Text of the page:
Quote by Bob_for_short
If an average is equal to zero, it does not mean that the zero is most probable point.
Any point in 3D is characterized with two angles and the distance from the origin. So any probability dw to find a particle in an elementary volume dV is the product of the wave function squared ψ(r)^{2} and dV=r^{2}dr⋅d(cos(θ))⋅dφ. Due to the factor r^{2} this probability tends to zero at r=0. So the most probable distance is not zero but ~a_{0}.

I never said the most probable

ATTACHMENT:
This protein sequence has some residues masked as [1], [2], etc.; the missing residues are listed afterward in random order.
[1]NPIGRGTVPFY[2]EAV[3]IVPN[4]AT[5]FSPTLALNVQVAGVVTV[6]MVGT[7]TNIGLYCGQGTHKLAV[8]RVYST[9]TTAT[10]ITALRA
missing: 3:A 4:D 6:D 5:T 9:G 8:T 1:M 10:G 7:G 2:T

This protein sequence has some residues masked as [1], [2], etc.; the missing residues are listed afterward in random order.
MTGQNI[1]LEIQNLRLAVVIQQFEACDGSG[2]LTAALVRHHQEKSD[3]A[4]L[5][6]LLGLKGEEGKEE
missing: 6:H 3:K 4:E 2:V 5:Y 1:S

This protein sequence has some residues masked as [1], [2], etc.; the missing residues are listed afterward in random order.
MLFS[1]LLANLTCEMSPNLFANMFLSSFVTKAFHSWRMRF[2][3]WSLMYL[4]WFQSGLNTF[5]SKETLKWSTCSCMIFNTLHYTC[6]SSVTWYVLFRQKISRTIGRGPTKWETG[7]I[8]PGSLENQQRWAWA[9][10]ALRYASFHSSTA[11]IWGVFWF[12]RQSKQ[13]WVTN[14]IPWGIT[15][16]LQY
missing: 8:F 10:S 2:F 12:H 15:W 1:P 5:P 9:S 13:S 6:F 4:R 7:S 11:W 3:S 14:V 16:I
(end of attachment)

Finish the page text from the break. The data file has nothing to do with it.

distance was zero. The most probable distance is indeed the Bohr radius, and the most probable point is r=0. These quantities have different dimensions; the radial wave function and its square has the dimension of a 3d point  an infinitesimal volume element. The radial probability distribution, which you're referring to, is onedimensional quantity  an infinitesimal line segment.
What's so difficult to grasp about this? If I paint a set of spheres with an amount of paint that's exp(r) per area unit (and somehow infinitely thin regardless of amount), then the
point that has the greatest amount of paint isn't the same thing as the sphere that has the maximum amount of paint on it.